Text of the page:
Welcome everyone to the 121st edition of ‘Hot Gat or Fudd Crap?’, one of our many series here on TFB. If you’re new to the series, this is where we look at the most obscure firearms that are actually for sale and ask the question – is this Gat a sweet deal or only has a Fudd appeal? Each week the TFB staff weighs in with their thoughts, but readers get the final say in the poll at the bottom of each article.
In our last edition, our poll showed that you, the readers, by the thinnest of margins decided the Mammoth tusk clad 1911 was a hot gat.
At this time the original auction remains up on GunBroker with the pistol still listed for $5,800. We hope this 1911 doesn’t end up going extinct before finding its way to a new home in the near future.
In this week’s edition of HGFC, we look at a suppressed Armalite AR-17 chambered in 12GA. As is tradition, this custom one-off shotgun is currently up for sale on GunBroker for $580 Current Bid or $1,395 Buy It Now.
HOT GAT or FUDD CRAP?
Sweet Silence or Bubba’d Up Violence?
Let’s see what the Staff had to say about this week’s offering:
“Hot ugly gat! Pete, give it a home and a decent handguard.” – Giorgio O.
“When your neighborhood auto mechanic says he’s going to start working on guns as a complimentary service.. this is what you get: fudd crap.” – Adam S.
Selling this suppressed carbon fiber gat is GunBroker seller Midwest Tactical Inc, located in Jasper MO. Let’s see what they had to say about this very custom AR-17.
Armalite AR17 Suppressed Single Shot Shotgun
* 12 Ga
* Single shot
* Dons gun shop EXP 002 Suppressor ($200 Tax stamp)
* Carbon fiber hand gaurd
From what we know this is a custom single shot 12 ga shotgun that started its life as a Armalite AR 17. The barrel has several small holes drilled in it and a carbon fiber hand gaurd that slips over the barrel. This makes the shotgun hearing safe and more enjoyable to shoot. The stock and the receiver have been painted black to cover up the original gold finish. It has a few scratches allowing that gold to show through.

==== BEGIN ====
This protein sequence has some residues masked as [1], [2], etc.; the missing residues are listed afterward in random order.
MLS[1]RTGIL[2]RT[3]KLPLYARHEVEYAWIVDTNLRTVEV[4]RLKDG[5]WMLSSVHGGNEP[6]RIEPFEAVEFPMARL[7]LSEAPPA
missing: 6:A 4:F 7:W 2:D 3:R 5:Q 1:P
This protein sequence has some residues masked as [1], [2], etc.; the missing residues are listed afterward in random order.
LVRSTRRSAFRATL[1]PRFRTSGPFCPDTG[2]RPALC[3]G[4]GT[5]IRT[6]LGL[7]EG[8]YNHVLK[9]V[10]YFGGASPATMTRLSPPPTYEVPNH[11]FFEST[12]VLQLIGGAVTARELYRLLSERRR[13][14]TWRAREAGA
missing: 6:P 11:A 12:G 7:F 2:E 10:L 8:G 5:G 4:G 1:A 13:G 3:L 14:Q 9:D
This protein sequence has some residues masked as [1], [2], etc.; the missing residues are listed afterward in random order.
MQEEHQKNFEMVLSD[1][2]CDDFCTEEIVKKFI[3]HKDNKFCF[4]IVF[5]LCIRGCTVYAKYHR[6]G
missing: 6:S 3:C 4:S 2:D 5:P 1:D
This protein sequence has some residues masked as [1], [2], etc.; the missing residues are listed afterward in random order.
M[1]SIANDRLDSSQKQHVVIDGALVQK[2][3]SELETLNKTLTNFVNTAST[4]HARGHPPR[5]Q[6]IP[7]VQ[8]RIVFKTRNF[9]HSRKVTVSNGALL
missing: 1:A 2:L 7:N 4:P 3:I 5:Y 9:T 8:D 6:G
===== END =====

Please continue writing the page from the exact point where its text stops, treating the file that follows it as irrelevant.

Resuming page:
The AR-17 was a recoil-operated, self-loading shotgun that was chambered for 12 gauge shells. It utilized the same forward-locking bolt design of the AR-16, with a series of multiple lugs that locked into a barrel extension. Like the AR-9, the external components of the AR-17 were constructed from lightweight materials, including an 7001-T6 aluminum receiver and barrel, and polycarbonate furniture.
May take 5-7 business days to ship
We accept MC and Visa with a 3% fee. We also accept ACH with no additional fee.
It is important to us that you are happy with your purchase. The buyer will have a 3 day money back inspection period. If you find the item was not as represented just return for a full refund! Thanks for bidding.
NO LOCAL SALES we ship to FFL’s only.
I’ll be the first to admit that I love silencers, but this has to be one of the most confusing suppressed builds I’ve ever seen. Of all the shotguns to suppress, someone decided an AR-17 from circa 1964 was the way to go. It’s a strange choice of host paired with a painted-over gold receiver and carbon fiber handguard. I’m hoping the carbon fiber is for heat mitigation and not some new-age high-speed weight reduction.
Before it was heavily modified, this AR-17 was an already peculiar shotgun. Designed for hunters and sport shooters it had a 2-round capacity and a 10-lug rotating bolt. Similar to the one commonly found on AR-pattern rifles today. There was no magazine, but simply a lifter/elevator that chambered the next round using a short recoil action.
It looks like the creator of this suppressed AR-17 didn’t agree with short-recoil action, and instead decided to block the movement of the barrel with a simple bolt at the base of the receiver. It looks goofy, but if it works it works.
The suppressor ends at an interesting, let’s call it an adapter or endcap. All I know is it’s certainly not threaded for chokes. Either way, it all looks over the top proprietary, but oddly intriguing at the same time. I’d be very curious to hear what this sounds like in person, and judging by the wear marks it looks like it’s been in and out of the safe a few times. Either that or someone was more than a little clumsy.
With a price tag below $600 (plus the $200 tax stamp) and plenty of bids, this AR-17 is going to sell. Was it worth it to modify a piece of history in order to “suppress everything”? As always I leave it up to you, the readers, to decide.
What do you think? Is this suppressed AR-17 a Hot Gat or some home gunsmith Fudd Crap? Be sure to let us know in the comments below, and cast your vote to let us know if this Armalite AR17 Suppressed Single Shot Shotgun is a Hot Gat or Fudd Crap: